So You Want To Go To Harvard
Harvard University, the country’s most prestigious school, is opening its doors just a little. With a 4% acceptance rate, most inspiring scholars agree Harvard is the place to be for higher education. However, for many aspiring students from low-income families, the thought of going to Harvard is far gone.
In hopes of broadening the number of applicants, Harvard has initiated an affordability promise to future students.
“Our goal is to bring the most promising students to Harvard — period. We’ve created a financial aid program to help ensure that admitted students can afford their Harvard education. Our financial aid officers will work closely with your family to understand your financial situation, then create a comprehensive financial aid package that accounts for the full cost of attendance,” as stated on the official Harvard website.
So how does it work? Based on the financial aid report given to Harvard the financial aid office then gets started on the financial aid packages. According to the information on the Harvard financial aid website, if a student’s family income is less than $65,000 a year they are not expected to pay anything towards their education at Harvard and will receive full compensation for their time at Harvard. If the family income is between $65,000 and $150,000 the family can expect to pay between 0-10% of their income towards their education. Any family income above $150,000 “will be asked to pay proportionally more than 10%, based on their individual circumstances,” according to Harvard University.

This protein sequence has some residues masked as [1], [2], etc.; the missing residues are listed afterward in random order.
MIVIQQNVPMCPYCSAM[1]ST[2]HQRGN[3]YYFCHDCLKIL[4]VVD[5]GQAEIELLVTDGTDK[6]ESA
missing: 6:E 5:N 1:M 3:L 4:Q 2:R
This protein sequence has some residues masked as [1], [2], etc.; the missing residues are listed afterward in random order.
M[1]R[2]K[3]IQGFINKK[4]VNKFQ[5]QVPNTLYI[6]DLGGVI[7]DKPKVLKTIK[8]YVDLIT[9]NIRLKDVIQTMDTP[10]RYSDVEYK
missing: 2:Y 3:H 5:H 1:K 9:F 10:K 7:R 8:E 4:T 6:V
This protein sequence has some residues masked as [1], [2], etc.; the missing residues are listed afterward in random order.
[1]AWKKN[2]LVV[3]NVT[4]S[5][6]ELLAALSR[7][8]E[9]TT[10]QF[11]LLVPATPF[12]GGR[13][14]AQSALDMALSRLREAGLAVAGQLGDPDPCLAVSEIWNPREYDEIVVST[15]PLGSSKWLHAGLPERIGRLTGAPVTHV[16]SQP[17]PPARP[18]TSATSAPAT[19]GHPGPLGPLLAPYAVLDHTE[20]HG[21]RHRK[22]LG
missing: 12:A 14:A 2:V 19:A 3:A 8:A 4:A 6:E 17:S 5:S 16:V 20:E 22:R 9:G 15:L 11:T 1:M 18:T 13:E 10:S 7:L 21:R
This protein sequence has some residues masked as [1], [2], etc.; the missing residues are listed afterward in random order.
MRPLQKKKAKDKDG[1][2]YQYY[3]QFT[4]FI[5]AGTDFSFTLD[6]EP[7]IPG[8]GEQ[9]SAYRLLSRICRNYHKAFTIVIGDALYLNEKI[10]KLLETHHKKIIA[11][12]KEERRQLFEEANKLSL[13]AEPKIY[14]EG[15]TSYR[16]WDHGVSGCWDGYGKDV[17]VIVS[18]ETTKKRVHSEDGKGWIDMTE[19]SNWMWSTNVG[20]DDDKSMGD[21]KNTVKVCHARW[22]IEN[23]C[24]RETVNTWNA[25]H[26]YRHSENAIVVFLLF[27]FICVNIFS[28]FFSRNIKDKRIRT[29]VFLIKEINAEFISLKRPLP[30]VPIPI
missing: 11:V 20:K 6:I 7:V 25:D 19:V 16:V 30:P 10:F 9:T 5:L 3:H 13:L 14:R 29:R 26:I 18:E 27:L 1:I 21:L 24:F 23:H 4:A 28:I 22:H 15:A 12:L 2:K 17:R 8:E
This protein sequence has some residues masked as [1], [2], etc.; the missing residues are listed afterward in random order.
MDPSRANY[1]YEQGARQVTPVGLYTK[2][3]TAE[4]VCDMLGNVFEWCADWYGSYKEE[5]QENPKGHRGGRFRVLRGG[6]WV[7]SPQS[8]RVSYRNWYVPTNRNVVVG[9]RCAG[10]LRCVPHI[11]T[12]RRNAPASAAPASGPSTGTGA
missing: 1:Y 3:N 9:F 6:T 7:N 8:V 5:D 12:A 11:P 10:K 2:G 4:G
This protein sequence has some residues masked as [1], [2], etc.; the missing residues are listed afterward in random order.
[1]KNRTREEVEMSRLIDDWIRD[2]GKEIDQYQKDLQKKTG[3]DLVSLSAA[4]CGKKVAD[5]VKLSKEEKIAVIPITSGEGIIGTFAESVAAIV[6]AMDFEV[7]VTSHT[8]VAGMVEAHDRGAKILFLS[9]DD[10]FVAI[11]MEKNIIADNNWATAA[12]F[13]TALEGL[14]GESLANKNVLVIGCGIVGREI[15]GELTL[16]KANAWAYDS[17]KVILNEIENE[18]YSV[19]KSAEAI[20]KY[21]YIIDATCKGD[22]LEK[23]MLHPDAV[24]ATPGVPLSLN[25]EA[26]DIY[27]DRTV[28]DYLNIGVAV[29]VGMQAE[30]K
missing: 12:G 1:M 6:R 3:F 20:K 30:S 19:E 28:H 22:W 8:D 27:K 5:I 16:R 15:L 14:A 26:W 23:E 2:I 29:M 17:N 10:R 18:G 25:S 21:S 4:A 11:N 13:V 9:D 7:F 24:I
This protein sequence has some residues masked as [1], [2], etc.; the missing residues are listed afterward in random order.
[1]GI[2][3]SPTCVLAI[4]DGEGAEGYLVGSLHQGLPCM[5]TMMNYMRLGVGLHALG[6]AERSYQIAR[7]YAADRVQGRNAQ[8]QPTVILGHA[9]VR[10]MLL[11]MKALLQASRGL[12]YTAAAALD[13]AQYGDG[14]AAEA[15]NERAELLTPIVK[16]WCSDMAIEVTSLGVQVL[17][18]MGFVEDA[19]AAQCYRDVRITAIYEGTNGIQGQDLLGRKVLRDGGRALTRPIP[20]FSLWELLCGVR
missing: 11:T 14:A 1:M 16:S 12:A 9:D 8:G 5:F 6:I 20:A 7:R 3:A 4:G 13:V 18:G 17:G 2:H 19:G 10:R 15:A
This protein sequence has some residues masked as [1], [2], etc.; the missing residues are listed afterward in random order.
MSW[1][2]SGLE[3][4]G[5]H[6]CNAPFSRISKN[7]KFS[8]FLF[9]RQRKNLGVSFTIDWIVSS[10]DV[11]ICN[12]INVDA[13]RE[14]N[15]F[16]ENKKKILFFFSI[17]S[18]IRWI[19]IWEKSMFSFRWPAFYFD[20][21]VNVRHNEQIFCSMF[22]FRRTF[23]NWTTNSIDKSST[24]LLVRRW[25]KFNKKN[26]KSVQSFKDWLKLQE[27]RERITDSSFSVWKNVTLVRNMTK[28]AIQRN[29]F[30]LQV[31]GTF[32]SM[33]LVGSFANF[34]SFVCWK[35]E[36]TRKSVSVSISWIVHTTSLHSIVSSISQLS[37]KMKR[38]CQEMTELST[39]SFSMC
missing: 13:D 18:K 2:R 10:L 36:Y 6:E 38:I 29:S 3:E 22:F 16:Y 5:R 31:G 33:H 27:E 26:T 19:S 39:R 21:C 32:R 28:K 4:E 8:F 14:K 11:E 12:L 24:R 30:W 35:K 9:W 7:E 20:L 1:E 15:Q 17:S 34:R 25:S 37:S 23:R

Furthermore, the promise of affordability for students is based on the prospective student’s family’s income. Harvard uses the College Board’s CSS profile applications in order to determine the students financial aid eligibility. Harvard does require both parents financial information, but a waiver to dismiss a non-custodial parent can be applied if a student relies solely on one parent.
With this initiative, more students from a poorer background can apply to Harvard with full confidence, instead of avoiding the school due to not being able to afford attending. This becomes a win-win situation for both Harvard and future students, since Harvard can have a more diverse and inclusive student body, while low income students can receive a fair shot at an excelled education. Furthermore, by Harvard taking this landmark step in financial aid, they are reducing the number of kids from low income families going down the wrong path or never reaching their full potential.